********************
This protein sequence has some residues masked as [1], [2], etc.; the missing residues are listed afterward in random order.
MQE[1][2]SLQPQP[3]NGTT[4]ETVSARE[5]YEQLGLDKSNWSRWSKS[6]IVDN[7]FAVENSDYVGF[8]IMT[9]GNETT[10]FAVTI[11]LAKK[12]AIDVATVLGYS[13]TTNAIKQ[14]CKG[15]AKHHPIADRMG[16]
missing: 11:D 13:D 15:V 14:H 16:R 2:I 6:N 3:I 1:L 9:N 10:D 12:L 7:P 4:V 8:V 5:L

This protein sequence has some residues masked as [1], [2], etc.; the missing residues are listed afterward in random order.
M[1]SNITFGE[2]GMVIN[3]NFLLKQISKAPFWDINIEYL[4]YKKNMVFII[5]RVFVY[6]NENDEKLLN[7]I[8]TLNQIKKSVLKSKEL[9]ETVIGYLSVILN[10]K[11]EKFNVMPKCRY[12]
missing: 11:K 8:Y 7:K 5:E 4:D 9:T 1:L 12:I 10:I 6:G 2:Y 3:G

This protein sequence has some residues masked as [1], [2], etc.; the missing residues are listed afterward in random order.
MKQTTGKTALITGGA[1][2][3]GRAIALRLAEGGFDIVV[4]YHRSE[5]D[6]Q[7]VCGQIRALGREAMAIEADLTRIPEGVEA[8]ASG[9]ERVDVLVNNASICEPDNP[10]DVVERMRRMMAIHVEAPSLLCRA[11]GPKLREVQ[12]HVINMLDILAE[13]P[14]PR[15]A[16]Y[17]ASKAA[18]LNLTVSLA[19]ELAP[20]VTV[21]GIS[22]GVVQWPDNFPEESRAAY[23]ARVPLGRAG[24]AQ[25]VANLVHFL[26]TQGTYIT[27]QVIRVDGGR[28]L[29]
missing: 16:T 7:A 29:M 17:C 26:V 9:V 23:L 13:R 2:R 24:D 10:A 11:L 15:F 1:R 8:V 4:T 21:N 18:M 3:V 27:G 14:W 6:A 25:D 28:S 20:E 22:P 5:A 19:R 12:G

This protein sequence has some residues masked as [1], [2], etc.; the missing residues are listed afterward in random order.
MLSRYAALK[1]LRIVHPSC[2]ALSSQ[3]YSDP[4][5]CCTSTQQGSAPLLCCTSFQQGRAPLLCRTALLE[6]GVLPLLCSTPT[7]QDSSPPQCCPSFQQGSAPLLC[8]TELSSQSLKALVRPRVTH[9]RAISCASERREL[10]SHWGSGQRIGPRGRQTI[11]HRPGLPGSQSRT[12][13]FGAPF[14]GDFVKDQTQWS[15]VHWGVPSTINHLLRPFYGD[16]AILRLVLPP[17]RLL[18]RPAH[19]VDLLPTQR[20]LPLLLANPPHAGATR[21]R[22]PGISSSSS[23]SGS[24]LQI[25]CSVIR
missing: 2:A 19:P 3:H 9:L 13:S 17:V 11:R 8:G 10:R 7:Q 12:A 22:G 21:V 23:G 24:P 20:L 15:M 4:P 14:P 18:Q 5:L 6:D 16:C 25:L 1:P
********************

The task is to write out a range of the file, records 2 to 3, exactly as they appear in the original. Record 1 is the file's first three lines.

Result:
This protein sequence has some residues masked as [1], [2], etc.; the missing residues are listed afterward in random order.
M[1]SNITFGE[2]GMVIN[3]NFLLKQISKAPFWDINIEYL[4]YKKNMVFII[5]RVFVY[6]NENDEKLLN[7]I[8]TLNQIKKSVLKSKEL[9]ETVIGYLSVILN[10]K[11]EKFNVMPKCRY[12]
missing: 11:K 8:Y 7:K 5:E 4:D 9:T 1:L 12:I 10:I 6:G 2:Y 3:G

This protein sequence has some residues masked as [1], [2], etc.; the missing residues are listed afterward in random order.
MKQTTGKTALITGGA[1][2][3]GRAIALRLAEGGFDIVV[4]YHRSE[5]D[6]Q[7]VCGQIRALGREAMAIEADLTRIPEGVEA[8]ASG[9]ERVDVLVNNASICEPDNP[10]DVVERMRRMMAIHVEAPSLLCRA[11]GPKLREVQ[12]HVINMLDILAE[13]P[14]PR[15]A[16]Y[17]ASKAA[18]LNLTVSLA[19]ELAP[20]VTV[21]GIS[22]GVVQWPDNFPEESRAAY[23]ARVPLGRAG[24]AQ[25]VANLVHFL[26]TQGTYIT[27]QVIRVDGGR[28]L[29]
missing: 16:T 7:A 29:M 17:C 26:V 9:V 23:L 13:R 2:R 24:D 10:A 11:L 15:F 1:R 8:V 4:T 21:N 18:M 3:V 27:G 14:W 6:A 25:D 28:S 20:E 22:P 5:A 19:R 12:G